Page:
This May, the Hamptons will add another Italian restaurant to its seasonal dining lineup: Il Mulino, the Italian brand with outposts in Las Vegas, Roslyn, Manhattan, Atlantic City, San Juan, Puerto Rico and South Beach, will open in Wainscott’s former Osteria Salina space.
The restaurant space, which abuts East Hampton’s Georgica Pond, has been operated for the past three seasons by Timothy and Cinzia Gaglio. The couple has since left the East End to focus on their restaurant in Delray Beach, Florida. Il Mulino, like its predecessor, will be a seasonal restaurant with dining service provided from May through September.
Prior to Osteria Salina, the Wainscott space was home to the Georgica Restaurant and Lounge, a nightclub operated by Antonio Fuccio. The club, known for its raucous crowds and “Industry Mondays,” closed at the end of the 2014 season. Osteria Salina took over the following spring, relocating from its original Bridgehampton location, where it had been for three years. While relatively popular, Osteria Salina struggled with the short Hamptons season. Its owners operate a restaurant by the same name with year-round service in Delray Beach, which will allow them to continue the namesake with a degree of financial stability. The Montauk Highway space has been no stranger to changing ownership; it has also been home to restaurants Sapore di Mare, Saracen and Charlotte’s Hidden Pond.
The Wainscott restaurant is currently undergoing renovations and is slated to open in May, in advance of the 2018 summer season. The restaurant will be equipped with a wood-fired oven and will feature popular menu items from some of Il Mulino’s other restaurants, including chicken parmigiana, branzino, risotto and wood-fired pizza. The menu will also take advantage of Long Island’s local seafood and produce, using Long Island-caught and -grown food whenever possible. Take-out meals will be available, although a delivery option is not currently planned.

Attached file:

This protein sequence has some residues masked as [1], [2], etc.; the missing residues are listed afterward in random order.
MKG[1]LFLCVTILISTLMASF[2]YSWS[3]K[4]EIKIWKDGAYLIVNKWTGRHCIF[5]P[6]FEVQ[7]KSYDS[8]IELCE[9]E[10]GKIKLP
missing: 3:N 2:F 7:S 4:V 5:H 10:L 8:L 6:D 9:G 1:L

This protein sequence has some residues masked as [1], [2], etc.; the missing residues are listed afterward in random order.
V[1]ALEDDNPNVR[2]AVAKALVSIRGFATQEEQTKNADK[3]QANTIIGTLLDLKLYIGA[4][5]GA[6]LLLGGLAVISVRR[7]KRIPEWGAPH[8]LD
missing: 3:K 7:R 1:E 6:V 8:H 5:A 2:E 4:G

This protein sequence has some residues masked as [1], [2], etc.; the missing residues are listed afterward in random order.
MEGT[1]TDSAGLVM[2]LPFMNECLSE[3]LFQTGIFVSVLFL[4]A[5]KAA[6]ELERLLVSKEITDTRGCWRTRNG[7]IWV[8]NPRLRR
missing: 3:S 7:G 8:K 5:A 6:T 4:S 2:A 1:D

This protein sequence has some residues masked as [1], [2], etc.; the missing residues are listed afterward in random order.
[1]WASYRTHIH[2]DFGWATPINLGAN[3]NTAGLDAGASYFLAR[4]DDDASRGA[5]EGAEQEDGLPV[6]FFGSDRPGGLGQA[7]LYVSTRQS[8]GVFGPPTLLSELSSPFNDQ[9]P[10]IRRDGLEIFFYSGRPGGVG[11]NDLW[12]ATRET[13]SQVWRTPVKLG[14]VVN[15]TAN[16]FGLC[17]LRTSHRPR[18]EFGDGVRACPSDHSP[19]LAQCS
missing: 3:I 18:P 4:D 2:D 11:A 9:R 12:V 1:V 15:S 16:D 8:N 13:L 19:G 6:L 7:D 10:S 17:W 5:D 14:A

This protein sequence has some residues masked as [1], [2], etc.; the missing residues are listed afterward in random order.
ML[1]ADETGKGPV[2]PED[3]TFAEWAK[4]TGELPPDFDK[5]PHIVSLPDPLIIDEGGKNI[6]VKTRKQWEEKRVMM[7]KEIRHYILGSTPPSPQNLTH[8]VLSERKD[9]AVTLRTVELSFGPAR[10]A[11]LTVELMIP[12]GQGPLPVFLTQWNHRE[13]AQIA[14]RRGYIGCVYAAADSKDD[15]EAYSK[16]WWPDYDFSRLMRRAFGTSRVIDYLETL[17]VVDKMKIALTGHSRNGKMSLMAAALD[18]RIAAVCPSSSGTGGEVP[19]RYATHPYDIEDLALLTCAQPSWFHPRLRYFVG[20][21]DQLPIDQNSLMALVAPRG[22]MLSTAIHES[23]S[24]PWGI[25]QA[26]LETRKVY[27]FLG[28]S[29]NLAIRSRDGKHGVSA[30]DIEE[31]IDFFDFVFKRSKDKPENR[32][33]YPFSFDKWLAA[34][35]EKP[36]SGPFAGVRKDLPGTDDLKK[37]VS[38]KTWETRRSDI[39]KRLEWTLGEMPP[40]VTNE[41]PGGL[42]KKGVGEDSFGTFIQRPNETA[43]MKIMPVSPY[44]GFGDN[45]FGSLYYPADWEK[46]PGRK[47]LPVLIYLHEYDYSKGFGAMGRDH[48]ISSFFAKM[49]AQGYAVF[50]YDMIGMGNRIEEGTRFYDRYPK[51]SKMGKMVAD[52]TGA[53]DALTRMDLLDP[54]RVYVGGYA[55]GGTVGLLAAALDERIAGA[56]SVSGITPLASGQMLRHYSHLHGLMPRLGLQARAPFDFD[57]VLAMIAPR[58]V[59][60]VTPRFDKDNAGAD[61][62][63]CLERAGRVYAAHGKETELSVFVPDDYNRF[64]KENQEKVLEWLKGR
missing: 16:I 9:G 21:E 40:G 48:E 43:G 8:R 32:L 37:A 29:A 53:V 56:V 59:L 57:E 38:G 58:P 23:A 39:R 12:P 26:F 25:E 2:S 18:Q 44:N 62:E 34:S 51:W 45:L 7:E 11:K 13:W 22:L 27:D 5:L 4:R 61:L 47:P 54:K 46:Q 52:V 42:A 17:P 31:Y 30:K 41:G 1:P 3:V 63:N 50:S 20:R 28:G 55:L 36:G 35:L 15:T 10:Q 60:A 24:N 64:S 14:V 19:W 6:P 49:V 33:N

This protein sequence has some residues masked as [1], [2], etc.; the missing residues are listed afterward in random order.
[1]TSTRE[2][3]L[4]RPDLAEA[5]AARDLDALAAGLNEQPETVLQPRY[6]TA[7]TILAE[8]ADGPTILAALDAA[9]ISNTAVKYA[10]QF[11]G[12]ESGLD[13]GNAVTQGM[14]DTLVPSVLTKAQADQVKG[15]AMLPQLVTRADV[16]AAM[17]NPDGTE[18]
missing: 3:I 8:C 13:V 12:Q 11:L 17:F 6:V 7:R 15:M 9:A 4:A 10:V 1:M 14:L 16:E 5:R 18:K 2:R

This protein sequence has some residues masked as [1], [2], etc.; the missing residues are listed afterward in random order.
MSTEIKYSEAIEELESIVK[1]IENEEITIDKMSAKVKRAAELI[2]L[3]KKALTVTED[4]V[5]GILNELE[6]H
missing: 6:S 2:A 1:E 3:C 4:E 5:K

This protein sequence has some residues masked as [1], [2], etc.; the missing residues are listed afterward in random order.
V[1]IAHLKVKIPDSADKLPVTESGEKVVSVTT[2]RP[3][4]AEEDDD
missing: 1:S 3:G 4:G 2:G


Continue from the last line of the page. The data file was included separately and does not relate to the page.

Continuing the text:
The Il Mulino of the Hamptons will be a streamlined version of the larger, grander restaurants in metropolitan areas and resort towns. The menu will be smaller, highlighting the “greatest hits” served both in Roslyn and in Manhattan, though the restaurant will continue to accommodate special requests. As at its other outposts, the restaurant will provide dairy- and gluten-free options for customers with dietary restrictions. The restaurant will accept—and will likely, as the season progresses, require—reservations. The Manhattan restaurant has long since been known as a place to be seen, so East End residents and visitors can add Wainscott’s Il Mulino to the increasingly long list of hot summer haunts.
The original incarnation of Il Mulino opened in New York’s Greenwich Village in 1981, was reviewed by New York Times food critic Mimi Sheraton shortly thereafter (“Some dishes were about as good as they could be”), and was re-visited twice, most recently by then-critic Frank Bruni in 2006 (“… for trend-resistant cooks and tuxedoed waiters eager to pummel you into gastronomic submission, you go to Il Mulino. And you go on a diet the very next day.”) For decades, the Manhattan version of the restaurant occupied Zagat’s top Italian spot. Il Mulino’s prices—in the city and elsewhere—have always been sky-high, so Hamptons diners are likely to see equally expensive dishes in Wainscott this summer. But deliciousness knows no financial bounds, after all, and Il Mulino is slated to join the ranks of other tasty restaurants that do not suffer from a lack of patronage. This is a restaurant for those wistful for the Italian restaurants of Old New York. Hungry gastronomes, then, will be happy to welcome this classic to the East End dining scene.
Il Mulino is located at 108 Wainscott Stone Road in Wainscott, 631-658-9122, ilmulino.com.
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